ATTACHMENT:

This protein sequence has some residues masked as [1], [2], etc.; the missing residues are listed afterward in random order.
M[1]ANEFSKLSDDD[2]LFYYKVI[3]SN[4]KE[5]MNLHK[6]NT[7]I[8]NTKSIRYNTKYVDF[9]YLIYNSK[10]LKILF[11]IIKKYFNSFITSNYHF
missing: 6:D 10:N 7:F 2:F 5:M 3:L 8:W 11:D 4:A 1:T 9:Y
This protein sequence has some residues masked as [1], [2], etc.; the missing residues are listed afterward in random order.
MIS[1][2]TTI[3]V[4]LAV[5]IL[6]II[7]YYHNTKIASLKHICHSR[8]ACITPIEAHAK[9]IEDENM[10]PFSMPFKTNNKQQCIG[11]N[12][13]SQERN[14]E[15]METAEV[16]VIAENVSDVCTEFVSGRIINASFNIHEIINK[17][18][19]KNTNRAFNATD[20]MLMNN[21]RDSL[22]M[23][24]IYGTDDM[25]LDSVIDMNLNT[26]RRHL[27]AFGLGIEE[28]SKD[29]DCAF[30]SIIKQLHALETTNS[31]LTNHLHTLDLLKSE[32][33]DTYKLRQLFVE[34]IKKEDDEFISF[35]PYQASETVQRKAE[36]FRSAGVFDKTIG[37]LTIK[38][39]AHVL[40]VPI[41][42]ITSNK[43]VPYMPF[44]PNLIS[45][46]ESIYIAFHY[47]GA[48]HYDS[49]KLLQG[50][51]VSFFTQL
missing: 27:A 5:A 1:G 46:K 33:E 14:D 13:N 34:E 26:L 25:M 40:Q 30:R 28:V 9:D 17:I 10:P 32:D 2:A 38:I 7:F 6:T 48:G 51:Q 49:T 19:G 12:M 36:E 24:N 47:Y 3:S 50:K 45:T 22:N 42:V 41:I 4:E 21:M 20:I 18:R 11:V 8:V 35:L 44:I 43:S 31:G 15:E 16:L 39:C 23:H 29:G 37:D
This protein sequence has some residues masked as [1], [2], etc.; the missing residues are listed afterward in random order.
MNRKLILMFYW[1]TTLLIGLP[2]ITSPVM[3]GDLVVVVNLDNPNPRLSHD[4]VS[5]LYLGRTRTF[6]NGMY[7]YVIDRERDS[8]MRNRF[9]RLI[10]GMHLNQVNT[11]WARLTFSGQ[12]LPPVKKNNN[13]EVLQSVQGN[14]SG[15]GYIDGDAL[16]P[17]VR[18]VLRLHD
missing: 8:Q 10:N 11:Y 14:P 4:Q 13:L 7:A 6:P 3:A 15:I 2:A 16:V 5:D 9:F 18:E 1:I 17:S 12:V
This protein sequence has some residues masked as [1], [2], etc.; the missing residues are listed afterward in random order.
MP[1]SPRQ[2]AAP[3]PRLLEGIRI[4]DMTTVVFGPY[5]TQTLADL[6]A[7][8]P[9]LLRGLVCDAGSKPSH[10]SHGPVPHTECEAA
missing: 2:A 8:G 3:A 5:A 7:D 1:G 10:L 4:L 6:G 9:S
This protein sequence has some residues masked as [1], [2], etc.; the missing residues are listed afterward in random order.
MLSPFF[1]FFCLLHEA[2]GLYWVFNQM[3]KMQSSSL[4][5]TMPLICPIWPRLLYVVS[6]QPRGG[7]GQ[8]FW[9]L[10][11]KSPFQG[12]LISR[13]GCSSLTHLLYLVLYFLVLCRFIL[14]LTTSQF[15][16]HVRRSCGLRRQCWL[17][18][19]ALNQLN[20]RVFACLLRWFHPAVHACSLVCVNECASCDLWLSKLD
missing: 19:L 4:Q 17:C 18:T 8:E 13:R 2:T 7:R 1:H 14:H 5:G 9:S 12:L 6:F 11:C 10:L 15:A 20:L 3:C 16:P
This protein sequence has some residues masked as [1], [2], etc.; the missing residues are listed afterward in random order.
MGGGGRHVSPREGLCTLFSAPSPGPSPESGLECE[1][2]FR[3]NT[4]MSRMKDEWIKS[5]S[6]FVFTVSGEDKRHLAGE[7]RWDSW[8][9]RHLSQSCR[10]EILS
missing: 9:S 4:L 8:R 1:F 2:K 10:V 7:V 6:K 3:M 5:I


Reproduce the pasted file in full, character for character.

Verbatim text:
This protein sequence has some residues masked as [1], [2], etc.; the missing residues are listed afterward in random order.
M[1]ANEFSKLSDDD[2]LFYYKVI[3]SN[4]KE[5]MNLHK[6]NT[7]I[8]NTKSIRYNTKYVDF[9]YLIYNSK[10]LKILF[11]IIKKYFNSFITSNYHF
missing: 6:D 10:N 7:F 2:F 5:M 3:L 8:W 11:D 4:A 1:T 9:Y
This protein sequence has some residues masked as [1], [2], etc.; the missing residues are listed afterward in random order.
MIS[1][2]TTI[3]V[4]LAV[5]IL[6]II[7]YYHNTKIASLKHICHSR[8]ACITPIEAHAK[9]IEDENM[10]PFSMPFKTNNKQQCIG[11]N[12][13]SQERN[14]E[15]METAEV[16]VIAENVSDVCTEFVSGRIINASFNIHEIINK[17][18][19]KNTNRAFNATD[20]MLMNN[21]RDSL[22]M[23][24]IYGTDDM[25]LDSVIDMNLNT[26]RRHL[27]AFGLGIEE[28]SKD[29]DCAF[30]SIIKQLHALETTNS[31]LTNHLHTLDLLKSE[32][33]DTYKLRQLFVE[34]IKKEDDEFISF[35]PYQASETVQRKAE[36]FRSAGVFDKTIG[37]LTIK[38][39]AHVL[40]VPI[41][42]ITSNK[43]VPYMPF[44]PNLIS[45][46]ESIYIAFHY[47]GA[48]HYDS[49]KLLQG[50][51]VSFFTQL
missing: 27:A 5:A 1:G 46:K 33:E 14:D 13:N 34:E 26:L 25:M 40:Q 30:R 28:V 9:D 17:I 10:P 32:D 2:A 38:I 7:F 6:T 48:G 51:Q 49:T 19:G 12:M 36:E 24:N 47:Y 3:S 50:K 45:T 22:N 42:V 41:I 4:E 21:M 20:I 18:R 11:V 8:V 35:L 44:I 43:S 31:G 15:E 16:L 39:C 23:H 29:G 37:D
This protein sequence has some residues masked as [1], [2], etc.; the missing residues are listed afterward in random order.
MNRKLILMFYW[1]TTLLIGLP[2]ITSPVM[3]GDLVVVVNLDNPNPRLSHD[4]VS[5]LYLGRTRTF[6]NGMY[7]YVIDRERDS[8]MRNRF[9]RLI[10]GMHLNQVNT[11]WARLTFSGQ[12]LPPVKKNNN[13]EVLQSVQGN[14]SG[15]GYIDGDAL[16]P[17]VR[18]VLRLHD
missing: 8:Q 10:N 11:Y 14:P 4:Q 13:L 7:A 6:P 3:A 15:I 2:A 16:V 5:D 9:F 18:E 1:I 17:S 12:V
This protein sequence has some residues masked as [1], [2], etc.; the missing residues are listed afterward in random order.
MP[1]SPRQ[2]AAP[3]PRLLEGIRI[4]DMTTVVFGPY[5]TQTLADL[6]A[7][8]P[9]LLRGLVCDAGSKPSH[10]SHGPVPHTECEAA
missing: 2:A 8:G 3:A 5:A 7:D 1:G 10:L 4:L 6:G 9:S
This protein sequence has some residues masked as [1], [2], etc.; the missing residues are listed afterward in random order.
MLSPFF[1]FFCLLHEA[2]GLYWVFNQM[3]KMQSSSL[4][5]TMPLICPIWPRLLYVVS[6]QPRGG[7]GQ[8]FW[9]L[10][11]KSPFQG[12]LISR[13]GCSSLTHLLYLVLYFLVLCRFIL[14]LTTSQF[15][16]HVRRSCGLRRQCWL[17][18][19]ALNQLN[20]RVFACLLRWFHPAVHACSLVCVNECASCDLWLSKLD
missing: 19:L 4:Q 17:C 18:T 8:E 13:R 2:T 7:R 1:H 14:H 5:G 9:S 12:L 6:F 11:C 10:L 15:A 20:L 3:C 16:P
This protein sequence has some residues masked as [1], [2], etc.; the missing residues are listed afterward in random order.
MGGGGRHVSPREGLCTLFSAPSPGPSPESGLECE[1][2]FR[3]NT[4]MSRMKDEWIKS[5]S[6]FVFTVSGEDKRHLAGE[7]RWDSW[8][9]RHLSQSCR[10]EILS
missing: 9:S 4:L 8:R 1:F 2:K 10:V 7:V 6:K 3:M 5:I